After the first few touristy days in Nicaragua, visiting Leon and Granada, I was left with a sour taste about the country. However, as soon as I parted Granada, I was positively impressed. My first stop was the famous beach of Popoyo (whose actual name is Guasacate, meaning that if you hear about and want to go to Popoyo, it’s actually Guasacate). That’s where you can find a few hostels, a couple of surfing ‘schools’ and a small market at the end of the road. This time I went there alone, and found a cheap room at the end of the road. For $8 a night you get a bed in a private room, a working fan, fresh water shower and the opportunity to hear everyone through the thin walls, including the owner’s TV until midnight. However, I was there for the surf, just like everyone else. You might think I can’t swim, and you’re almost right. Who cares? YOLO!
First day as I arrived, I did some long walks on the beach and drank plenty of rum with my Belgian friends Jasmijn and Wout. What better way to celebrate the first surfing lesson I was yet to have the next day? Well, the lesson went well and I managed to stand up a few times, with the great help of Maurice. If you’re a snowboarder and never surfed, let me tell you how surfing goes. First you gotta wait for the right wave (and get sunburn in the meantime). Then you realize you know shit about the waves, yet nevertheless you get tired chasing all the whitewater thinking you’re learning something. Then the OMG paddling! When you snowboard you start standing still, and the slope is still as well. When you surf, “the slope” is moving, so if you wanna jump on it, you have to match the speed. How hard can it be, right? Well, hard! Apparently the muscles you use to paddle are well underdeveloped as no other action in real life uses that movement (unless you’re into some weird dance moves. I know some of you are!). Let’s say you saw the wave, coming towards you, you start paddling frantically like a 14yo fapping, aaaaand you’re just about to be on it… when bam! you forget how to jump up, or you slip, or the wave’s not that strong anymore, or you lose balance, or you’re not lined up properly. If you get past this part, it’s pure happiness – all you want is the wave to never end, just like with the slope. In the beginning you get this huge board to get you in balance and started faster, that can only steer as much as a log with branches. I didn’t pass that step yet.
On the way to the next touristic objective, Ometepe island, I had to stop and replace the throttle cable that snapped the night before. Accelerating by pulling the wire is very surprising and totally not recommended in the cities. 3$ and a Burger King stop later, here I was, loaded up on a ferry to this huge volcanic island, surrounded by the fresh waters of Lago Nicaragua. I have to thank Wout for telling me to bring the bike to the island. Apparently the most practiced sport is renting and driving a scooter (with a pink helmet) around the two volcanoes that form the island (Conception and Maderas). The challenge is to complete the whole route, or at least one volcano, without bruises or other injuries. The road is pretty good when it’s paved, but really bad when not. Brave enough to join me, I took Jasmijn for a ride around both volcanoes and I think I did quite well given the non-specific bike and the hurdles along the way (stones, ditches, sand, gravel, water, and why not, among all these, speed bumps!!!). El Zopilote, the hostel she picked was pretty nice too, a place of gathering for all the backpackers and hippies on the island. Good vibes, free yoga, and pricey food, but all in all, a very nice place to spend a summer, volunteer, or just hide from the police if needed. Too bad some careful locals “carefully” removed the phone holder from the bike, and as well scratched the fresh paint, all in the parking place I even paid for.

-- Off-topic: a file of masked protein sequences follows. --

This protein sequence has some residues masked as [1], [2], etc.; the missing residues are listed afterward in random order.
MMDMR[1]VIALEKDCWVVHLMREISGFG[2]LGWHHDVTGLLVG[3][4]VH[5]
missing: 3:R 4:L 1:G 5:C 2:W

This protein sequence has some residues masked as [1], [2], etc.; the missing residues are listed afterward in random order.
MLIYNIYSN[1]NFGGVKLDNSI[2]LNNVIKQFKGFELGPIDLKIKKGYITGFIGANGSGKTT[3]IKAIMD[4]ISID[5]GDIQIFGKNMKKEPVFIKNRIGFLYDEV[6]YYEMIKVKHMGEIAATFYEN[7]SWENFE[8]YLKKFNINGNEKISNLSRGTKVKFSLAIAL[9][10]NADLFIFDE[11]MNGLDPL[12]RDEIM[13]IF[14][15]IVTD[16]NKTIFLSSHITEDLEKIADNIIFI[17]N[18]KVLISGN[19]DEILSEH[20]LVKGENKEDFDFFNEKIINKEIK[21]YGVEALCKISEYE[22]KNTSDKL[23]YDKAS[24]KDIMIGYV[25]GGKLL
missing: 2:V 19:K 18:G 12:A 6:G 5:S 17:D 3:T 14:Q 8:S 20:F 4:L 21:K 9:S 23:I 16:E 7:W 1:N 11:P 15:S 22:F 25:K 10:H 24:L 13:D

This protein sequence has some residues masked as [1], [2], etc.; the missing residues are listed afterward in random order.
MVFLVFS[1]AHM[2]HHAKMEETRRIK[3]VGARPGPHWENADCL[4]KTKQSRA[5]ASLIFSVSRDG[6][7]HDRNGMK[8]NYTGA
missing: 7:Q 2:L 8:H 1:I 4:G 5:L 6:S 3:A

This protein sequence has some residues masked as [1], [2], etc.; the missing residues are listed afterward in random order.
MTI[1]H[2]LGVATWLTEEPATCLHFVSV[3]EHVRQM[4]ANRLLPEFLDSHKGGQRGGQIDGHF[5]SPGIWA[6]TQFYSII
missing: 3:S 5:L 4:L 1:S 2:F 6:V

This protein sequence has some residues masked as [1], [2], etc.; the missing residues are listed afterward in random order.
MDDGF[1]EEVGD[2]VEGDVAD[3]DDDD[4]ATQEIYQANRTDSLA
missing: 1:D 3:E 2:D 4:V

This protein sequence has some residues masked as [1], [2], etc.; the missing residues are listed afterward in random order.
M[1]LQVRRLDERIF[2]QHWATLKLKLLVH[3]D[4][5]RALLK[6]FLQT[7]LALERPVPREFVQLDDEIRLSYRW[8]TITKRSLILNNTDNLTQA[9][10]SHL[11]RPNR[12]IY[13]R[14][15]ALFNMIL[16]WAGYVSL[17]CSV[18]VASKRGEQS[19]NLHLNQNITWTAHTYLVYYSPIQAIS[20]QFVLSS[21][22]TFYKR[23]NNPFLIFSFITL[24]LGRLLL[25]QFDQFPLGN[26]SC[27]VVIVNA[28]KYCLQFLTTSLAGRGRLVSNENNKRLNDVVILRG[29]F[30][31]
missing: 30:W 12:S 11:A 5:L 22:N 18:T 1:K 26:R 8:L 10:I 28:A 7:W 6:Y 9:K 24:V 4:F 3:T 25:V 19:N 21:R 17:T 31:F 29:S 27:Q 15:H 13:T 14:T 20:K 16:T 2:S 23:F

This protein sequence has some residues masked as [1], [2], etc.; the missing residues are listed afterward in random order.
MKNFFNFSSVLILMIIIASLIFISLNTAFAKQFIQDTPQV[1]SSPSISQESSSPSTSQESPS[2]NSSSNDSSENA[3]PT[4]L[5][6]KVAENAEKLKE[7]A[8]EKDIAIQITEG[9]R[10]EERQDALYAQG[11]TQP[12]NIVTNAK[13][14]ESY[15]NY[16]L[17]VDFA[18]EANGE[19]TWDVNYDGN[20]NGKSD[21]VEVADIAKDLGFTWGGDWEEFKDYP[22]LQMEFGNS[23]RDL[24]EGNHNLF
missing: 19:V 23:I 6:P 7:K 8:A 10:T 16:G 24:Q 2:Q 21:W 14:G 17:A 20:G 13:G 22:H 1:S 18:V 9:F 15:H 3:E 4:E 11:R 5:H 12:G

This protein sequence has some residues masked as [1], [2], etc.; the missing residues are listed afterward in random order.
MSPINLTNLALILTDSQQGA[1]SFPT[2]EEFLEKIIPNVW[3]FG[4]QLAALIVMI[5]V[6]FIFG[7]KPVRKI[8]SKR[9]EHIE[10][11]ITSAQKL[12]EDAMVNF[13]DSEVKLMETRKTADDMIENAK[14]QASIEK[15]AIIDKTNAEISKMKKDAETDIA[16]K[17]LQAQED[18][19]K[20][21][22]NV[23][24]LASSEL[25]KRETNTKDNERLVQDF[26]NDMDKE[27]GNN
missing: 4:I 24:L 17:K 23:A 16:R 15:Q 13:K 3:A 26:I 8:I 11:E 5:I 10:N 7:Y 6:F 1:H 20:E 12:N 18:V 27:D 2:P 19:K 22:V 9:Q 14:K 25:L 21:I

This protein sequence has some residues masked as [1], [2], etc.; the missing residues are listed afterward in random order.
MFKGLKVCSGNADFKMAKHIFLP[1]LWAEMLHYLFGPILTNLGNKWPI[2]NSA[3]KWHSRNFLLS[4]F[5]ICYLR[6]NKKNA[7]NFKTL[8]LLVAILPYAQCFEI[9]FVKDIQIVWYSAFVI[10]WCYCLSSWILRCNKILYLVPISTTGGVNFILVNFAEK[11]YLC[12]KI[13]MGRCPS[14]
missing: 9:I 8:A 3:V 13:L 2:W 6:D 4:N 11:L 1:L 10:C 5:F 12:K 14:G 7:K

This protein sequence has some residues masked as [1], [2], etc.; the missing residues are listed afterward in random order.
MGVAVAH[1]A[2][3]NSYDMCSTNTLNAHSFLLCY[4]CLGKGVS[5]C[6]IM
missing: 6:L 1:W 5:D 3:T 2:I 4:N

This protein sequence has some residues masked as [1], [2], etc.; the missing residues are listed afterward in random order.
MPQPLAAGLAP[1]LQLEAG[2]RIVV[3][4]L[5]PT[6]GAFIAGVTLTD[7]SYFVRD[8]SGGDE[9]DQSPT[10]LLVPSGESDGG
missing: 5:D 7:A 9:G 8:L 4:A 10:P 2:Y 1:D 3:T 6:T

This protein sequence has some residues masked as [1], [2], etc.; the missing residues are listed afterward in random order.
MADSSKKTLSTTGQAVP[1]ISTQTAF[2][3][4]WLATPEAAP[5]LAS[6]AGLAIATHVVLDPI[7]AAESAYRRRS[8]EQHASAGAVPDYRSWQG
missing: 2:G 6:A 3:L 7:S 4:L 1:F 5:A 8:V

Ever since I came to Nicaragua, I kept hearing rumors about “Sunday Funday” happening in San Juan del Sur (SJS). It’s a local party for anyone willing to pay about 30USD for a pool-crawl with no booze included, but hook-ups. At least if you’re in your early 20s. Point is, I skipped it intentionally by spending another night on the island, only to arrive there on Monday. The plan of spending a couple of nights in SJS changed after a few volleyball games on the beach, few drinks, and a walk around the whole city. Checked the must-do’s off my list (uhmm… just the imposing statue of Jesus on the nearby hill), and moved on for a bit more surfing in Playa Maderas – a more tranquill place to be. The bad road there is probably what keeps away the local traffic, but small trucks or shuttles with surfers and beach-bums arrive there every hour starting at 11am. I was impressed to see so many lovable young girls, and so many fit guys. Spoke to some, made some friends, unlike any other place along my journey so far. It is truly a place of positive energy, magical sunsets, and surf. Yes, I rented another board to… practice. If you ever go there bring plenty of food/fruits and water, or plenty of money! The restaurants cook delicious meals, for prices too high for this country ($5 small breakfast, $9 decent food menu, $1.7 beer).
These last days and the travelers I met and spent time with, made me feel really good in Nicaragua. Looking back at it, I would still call it a tourist destination, more than other countries so far. There’s a lot of stuff to do, places to hike, and city heats to endure. Not to mention people to meet and friends to make! Now it’s time to see what the notoriously expensive Costa Rica has to offer!